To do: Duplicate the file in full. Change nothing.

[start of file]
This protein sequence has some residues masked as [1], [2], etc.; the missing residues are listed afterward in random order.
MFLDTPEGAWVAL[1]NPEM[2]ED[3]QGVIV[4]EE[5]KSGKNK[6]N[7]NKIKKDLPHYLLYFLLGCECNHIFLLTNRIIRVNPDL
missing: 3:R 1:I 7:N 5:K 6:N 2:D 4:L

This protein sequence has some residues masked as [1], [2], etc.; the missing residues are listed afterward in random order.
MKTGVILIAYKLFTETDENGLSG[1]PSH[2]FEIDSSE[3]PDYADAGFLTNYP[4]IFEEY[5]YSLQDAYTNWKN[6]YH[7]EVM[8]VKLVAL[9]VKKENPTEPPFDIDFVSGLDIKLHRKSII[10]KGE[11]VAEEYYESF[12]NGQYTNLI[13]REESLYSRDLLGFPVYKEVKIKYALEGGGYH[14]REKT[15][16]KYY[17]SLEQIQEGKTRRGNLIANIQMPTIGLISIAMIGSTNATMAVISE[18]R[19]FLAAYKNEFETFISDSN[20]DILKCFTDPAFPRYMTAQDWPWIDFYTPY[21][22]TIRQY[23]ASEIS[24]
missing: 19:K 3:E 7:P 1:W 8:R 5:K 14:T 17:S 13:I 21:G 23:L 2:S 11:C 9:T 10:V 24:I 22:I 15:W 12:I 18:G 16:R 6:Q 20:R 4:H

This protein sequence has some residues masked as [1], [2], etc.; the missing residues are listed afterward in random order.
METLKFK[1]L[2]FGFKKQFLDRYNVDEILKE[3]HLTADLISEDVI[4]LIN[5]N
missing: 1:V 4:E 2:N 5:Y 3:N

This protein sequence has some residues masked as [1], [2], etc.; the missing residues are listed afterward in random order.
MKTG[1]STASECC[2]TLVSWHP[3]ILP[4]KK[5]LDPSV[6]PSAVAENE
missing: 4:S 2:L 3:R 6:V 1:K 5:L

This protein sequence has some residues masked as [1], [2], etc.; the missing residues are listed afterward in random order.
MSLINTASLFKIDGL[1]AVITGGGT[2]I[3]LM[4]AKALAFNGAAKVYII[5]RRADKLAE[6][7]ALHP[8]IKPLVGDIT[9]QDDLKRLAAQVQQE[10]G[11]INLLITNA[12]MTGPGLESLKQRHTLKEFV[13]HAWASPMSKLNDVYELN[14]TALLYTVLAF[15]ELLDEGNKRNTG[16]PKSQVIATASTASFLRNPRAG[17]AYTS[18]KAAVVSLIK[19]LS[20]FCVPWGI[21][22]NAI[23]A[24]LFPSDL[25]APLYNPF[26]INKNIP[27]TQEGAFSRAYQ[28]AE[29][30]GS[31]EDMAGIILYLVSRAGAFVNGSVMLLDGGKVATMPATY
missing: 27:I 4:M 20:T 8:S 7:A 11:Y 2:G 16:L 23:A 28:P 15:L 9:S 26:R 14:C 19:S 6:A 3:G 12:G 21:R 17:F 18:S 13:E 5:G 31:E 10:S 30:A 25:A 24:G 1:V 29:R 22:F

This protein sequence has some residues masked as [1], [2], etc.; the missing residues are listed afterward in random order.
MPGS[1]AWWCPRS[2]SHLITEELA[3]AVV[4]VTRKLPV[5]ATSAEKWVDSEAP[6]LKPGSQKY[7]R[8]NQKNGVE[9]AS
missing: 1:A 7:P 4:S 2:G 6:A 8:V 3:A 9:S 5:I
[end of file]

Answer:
This protein sequence has some residues masked as [1], [2], etc.; the missing residues are listed afterward in random order.
MFLDTPEGAWVAL[1]NPEM[2]ED[3]QGVIV[4]EE[5]KSGKNK[6]N[7]NKIKKDLPHYLLYFLLGCECNHIFLLTNRIIRVNPDL
missing: 3:R 1:I 7:N 5:K 6:N 2:D 4:L

This protein sequence has some residues masked as [1], [2], etc.; the missing residues are listed afterward in random order.
MKTGVILIAYKLFTETDENGLSG[1]PSH[2]FEIDSSE[3]PDYADAGFLTNYP[4]IFEEY[5]YSLQDAYTNWKN[6]YH[7]EVM[8]VKLVAL[9]VKKENPTEPPFDIDFVSGLDIKLHRKSII[10]KGE[11]VAEEYYESF[12]NGQYTNLI[13]REESLYSRDLLGFPVYKEVKIKYALEGGGYH[14]REKT[15][16]KYY[17]SLEQIQEGKTRRGNLIANIQMPTIGLISIAMIGSTNATMAVISE[18]R[19]FLAAYKNEFETFISDSN[20]DILKCFTDPAFPRYMTAQDWPWIDFYTPY[21][22]TIRQY[23]ASEIS[24]
missing: 19:K 3:E 7:P 1:W 8:R 5:K 14:T 17:S 13:I 21:G 23:L 2:S 11:C 9:T 10:V 24:I 22:I 15:W 12:I 18:G 16:R 6:Q 20:R 4:H

This protein sequence has some residues masked as [1], [2], etc.; the missing residues are listed afterward in random order.
METLKFK[1]L[2]FGFKKQFLDRYNVDEILKE[3]HLTADLISEDVI[4]LIN[5]N
missing: 1:V 4:E 2:N 5:Y 3:N

This protein sequence has some residues masked as [1], [2], etc.; the missing residues are listed afterward in random order.
MKTG[1]STASECC[2]TLVSWHP[3]ILP[4]KK[5]LDPSV[6]PSAVAENE
missing: 4:S 2:L 3:R 6:V 1:K 5:L

This protein sequence has some residues masked as [1], [2], etc.; the missing residues are listed afterward in random order.
MSLINTASLFKIDGL[1]AVITGGGT[2]I[3]LM[4]AKALAFNGAAKVYII[5]RRADKLAE[6][7]ALHP[8]IKPLVGDIT[9]QDDLKRLAAQVQQE[10]G[11]INLLITNA[12]MTGPGLESLKQRHTLKEFV[13]HAWASPMSKLNDVYELN[14]TALLYTVLAF[15]ELLDEGNKRNTG[16]PKSQVIATASTASFLRNPRAG[17]AYTS[18]KAAVVSLIK[19]LS[20]FCVPWGI[21][22]NAI[23]A[24]LFPSDL[25]APLYNPF[26]INKNIP[27]TQEGAFSRAYQ[28]AE[29][30]GS[31]EDMAGIILYLVSRAGAFVNGSVMLLDGGKVATMPATY
missing: 27:I 4:M 20:T 8:S 7:A 11:Y 2:G 16:L 23:A 28:P 15:L 9:S 26:R 14:C 19:S 6:A 3:G 12:G 21:R 17:F 18:S 13:E 5:G 31:E 10:S 30:A 25:A 24:G 1:V 29:R 22:F

This protein sequence has some residues masked as [1], [2], etc.; the missing residues are listed afterward in random order.
MPGS[1]AWWCPRS[2]SHLITEELA[3]AVV[4]VTRKLPV[5]ATSAEKWVDSEAP[6]LKPGSQKY[7]R[8]NQKNGVE[9]AS
missing: 1:A 7:P 4:S 2:G 6:A 8:V 3:A 9:S 5:I